Rewriting the Navy Child and Youth Programs E-library
The Navy Child and Youth Programs asked us to redesign their E-Library Training page as it was the page that was most visited and consumed on the navycyp.org website. This page is used by the navy service members and their families to access a variety of online training courses free of charge. The challenge — I just had one week to design and present it to the team.
PRO TIP – When you have very limited time to deliver, never cut down your research, cut down on the deliverables instead and resort to more guerilla techniques. For example, do a quick heuristic evaluation of the product, ask clients to critique the product, if you’re thinking of wireframing, switch to some quick sketching instead, do a comparative analysis or a journey map, but it needn’t be in Illustrator/Photoshop, just sketch it out and take pictures later.
Here’s how I spaced my time –
The Approach: Heuristic Evaluation and client interviews
- Each of these cards are of a different height, this violates one of the most important rules of good design — symmetry and structure. The height of each card I directly dependent on the amount of content in it. Also, as the number of parts in the video series increase, the height increases.
- These can be structured in a neater way. In this version, they directly influence the size of the card. Also, there are no rules to decide if they should be arranged horizontally or vertically.
- The images do not add value to the design. All these images look the same. However, if you squint your eyes and see carefully, you’ll see that the titles on these images are different. Recent research by Nielson-Norman Group shows that 79% of users on e-commerce websites look at pictures and highlights of products. Only 16% read word-for-word. That’s how important pictures are. Users will have to look at titles and then description if images are distinctive. We need to design for simplicity and ease of use.
- This is just one big blob of text that adds little value to the design.
Hotspots data of this page showed very few users looking at it, and why not. This text actually contains important information like what the video series contains, who it is meant for and what one can get out of it, but the way it is presented in very unattractive.
5. This is the same blob of text as seen on the previous page. This means the user has to navigate to a different page to learn nothing new. The only thing that’s new on this page is the download link below which allows the users to download the video series.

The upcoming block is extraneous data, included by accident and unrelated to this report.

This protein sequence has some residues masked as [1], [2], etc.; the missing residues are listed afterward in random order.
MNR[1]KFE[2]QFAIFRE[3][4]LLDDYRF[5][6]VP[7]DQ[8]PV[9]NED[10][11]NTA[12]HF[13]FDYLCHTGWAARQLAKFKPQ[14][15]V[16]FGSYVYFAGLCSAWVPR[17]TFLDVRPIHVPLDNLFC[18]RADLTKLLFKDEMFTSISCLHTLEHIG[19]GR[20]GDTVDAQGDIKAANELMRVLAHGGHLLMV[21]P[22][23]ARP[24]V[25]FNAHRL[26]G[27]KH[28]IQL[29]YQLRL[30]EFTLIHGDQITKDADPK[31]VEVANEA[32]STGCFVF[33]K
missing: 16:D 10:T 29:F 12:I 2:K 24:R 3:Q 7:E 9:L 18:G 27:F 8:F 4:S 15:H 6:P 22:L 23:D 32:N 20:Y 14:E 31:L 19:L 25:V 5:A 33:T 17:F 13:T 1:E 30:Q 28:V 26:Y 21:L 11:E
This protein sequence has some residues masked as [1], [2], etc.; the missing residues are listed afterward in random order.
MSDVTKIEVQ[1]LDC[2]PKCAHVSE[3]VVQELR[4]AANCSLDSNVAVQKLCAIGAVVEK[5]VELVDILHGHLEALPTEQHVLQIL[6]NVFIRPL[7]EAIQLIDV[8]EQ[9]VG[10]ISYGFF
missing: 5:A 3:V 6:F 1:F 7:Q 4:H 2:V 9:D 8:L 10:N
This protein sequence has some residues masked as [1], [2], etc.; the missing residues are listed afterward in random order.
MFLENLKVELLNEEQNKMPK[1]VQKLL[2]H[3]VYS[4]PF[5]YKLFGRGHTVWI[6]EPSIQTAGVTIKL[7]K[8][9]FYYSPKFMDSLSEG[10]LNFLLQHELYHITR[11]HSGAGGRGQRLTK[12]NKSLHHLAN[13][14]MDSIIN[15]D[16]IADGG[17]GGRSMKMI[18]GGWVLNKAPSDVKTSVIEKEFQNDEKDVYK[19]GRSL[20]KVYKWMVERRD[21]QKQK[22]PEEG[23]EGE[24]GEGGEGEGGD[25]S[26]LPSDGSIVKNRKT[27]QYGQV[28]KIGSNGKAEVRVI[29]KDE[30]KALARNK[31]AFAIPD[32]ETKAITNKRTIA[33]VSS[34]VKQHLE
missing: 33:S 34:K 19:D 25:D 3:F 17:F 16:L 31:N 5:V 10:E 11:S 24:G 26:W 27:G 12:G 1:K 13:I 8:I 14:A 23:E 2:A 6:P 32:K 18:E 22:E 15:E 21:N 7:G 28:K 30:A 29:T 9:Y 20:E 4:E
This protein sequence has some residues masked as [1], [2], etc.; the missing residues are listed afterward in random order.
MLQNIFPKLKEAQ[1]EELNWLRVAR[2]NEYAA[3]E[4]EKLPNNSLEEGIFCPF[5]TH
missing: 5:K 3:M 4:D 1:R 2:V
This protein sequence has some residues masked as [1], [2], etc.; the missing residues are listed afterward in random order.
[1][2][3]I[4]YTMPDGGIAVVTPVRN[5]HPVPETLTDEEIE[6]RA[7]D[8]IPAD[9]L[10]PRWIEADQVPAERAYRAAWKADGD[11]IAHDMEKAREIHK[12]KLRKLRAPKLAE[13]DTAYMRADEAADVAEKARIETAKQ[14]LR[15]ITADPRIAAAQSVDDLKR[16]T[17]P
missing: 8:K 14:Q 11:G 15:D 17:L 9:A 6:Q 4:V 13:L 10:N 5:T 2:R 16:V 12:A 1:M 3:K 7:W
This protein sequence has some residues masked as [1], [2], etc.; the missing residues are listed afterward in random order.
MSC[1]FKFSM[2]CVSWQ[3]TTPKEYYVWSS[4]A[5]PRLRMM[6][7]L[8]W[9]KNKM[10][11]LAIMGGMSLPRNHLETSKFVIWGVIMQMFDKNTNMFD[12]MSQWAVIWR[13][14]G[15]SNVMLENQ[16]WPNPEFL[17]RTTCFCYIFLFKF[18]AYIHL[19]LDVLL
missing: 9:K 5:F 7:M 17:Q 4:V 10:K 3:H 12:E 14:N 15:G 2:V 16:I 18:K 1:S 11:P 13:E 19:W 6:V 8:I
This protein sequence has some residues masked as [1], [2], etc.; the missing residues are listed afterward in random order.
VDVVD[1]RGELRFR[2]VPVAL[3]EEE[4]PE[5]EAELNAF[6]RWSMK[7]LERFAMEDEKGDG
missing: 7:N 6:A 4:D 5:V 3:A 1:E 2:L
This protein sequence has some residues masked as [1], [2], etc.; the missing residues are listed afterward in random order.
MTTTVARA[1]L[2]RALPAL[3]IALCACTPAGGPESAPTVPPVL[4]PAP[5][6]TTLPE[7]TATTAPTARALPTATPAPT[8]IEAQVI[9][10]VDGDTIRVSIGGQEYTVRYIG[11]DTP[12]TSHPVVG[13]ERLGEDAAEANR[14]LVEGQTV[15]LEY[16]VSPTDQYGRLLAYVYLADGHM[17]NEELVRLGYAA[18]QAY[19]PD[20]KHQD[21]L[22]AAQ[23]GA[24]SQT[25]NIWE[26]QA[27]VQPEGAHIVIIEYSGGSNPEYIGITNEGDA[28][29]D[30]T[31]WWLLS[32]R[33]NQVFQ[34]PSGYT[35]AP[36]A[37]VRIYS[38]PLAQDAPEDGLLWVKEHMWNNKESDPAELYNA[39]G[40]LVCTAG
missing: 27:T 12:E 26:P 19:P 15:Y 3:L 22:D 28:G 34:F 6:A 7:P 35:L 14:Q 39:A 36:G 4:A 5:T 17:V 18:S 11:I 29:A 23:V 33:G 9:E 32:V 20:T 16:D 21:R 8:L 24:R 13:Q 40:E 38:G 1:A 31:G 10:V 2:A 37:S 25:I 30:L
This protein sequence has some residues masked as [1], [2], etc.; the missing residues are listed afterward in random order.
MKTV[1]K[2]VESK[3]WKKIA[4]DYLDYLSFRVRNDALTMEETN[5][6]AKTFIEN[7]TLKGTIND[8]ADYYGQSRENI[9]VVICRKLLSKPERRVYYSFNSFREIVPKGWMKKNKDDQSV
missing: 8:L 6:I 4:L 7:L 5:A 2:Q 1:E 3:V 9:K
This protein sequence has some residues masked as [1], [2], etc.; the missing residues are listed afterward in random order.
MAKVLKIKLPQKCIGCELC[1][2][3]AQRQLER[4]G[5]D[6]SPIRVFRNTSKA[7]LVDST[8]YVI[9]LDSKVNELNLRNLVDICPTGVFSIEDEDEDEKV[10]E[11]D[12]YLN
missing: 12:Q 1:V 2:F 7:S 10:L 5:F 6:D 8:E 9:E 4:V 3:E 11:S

6. Again, these links refer to the URL as ‘Part 1,2,3,N’ on the previous page, just rewritten as under different titles.
7. (Not in picture) No way to sort the data by popularity, date uploaded
The Approach: Comparative analysis
The Proposal: A better design
- The new design achieves everything (and more) in just a single page, unlike two pages for the old version
- Each card (or result) is of the same size and has the same content — an image, a title, a one-line description, duration and buttons to watch or preview the training
- The design satisfies two use cases: A. The WATCH NOW buttons for users who know what they want and just want to start watching the videos. B. The PREVIEW button for users who want to learn more about the training — audience, duration and learnings.
- Users can see a demo video intro in PREVIEW or can switch to WATCH NOW and just download the videos. I also recommended they have a WATCH ONLINE option for users who have slow/limited internet speed for downloading, limited space on their computers.
- Sorting allows users to sort by DATE, POPULARITY, ALPHABETICALLY
- Also suggested they have distinguishable images for every card
- The design is 508 compliant and must be developed using WCAG and ARIA guidelines.
Update: The proposal has been accepted and is currently being developed
The prototype can be viewed here
I always recommend testing your design with real users. Even if you’ve used methods that have been tried and tested before, and used patterns that align with user behavior and psych, remember that every product has a different audience. What applies to products A, B, C, may not necessarily apply to product D.
We will be collecting qualitative user feedback and quantitative session tracking data once it is developed. I plan to write a separate post on that. Also, I plan to write more posts on ‘Designing and testing in a time crunch’.
Until then — stay tuned! If you liked this post, please applaud, also welcome any feedback on things that haven’t been covered.
Originally written on www.adityashanbhag.com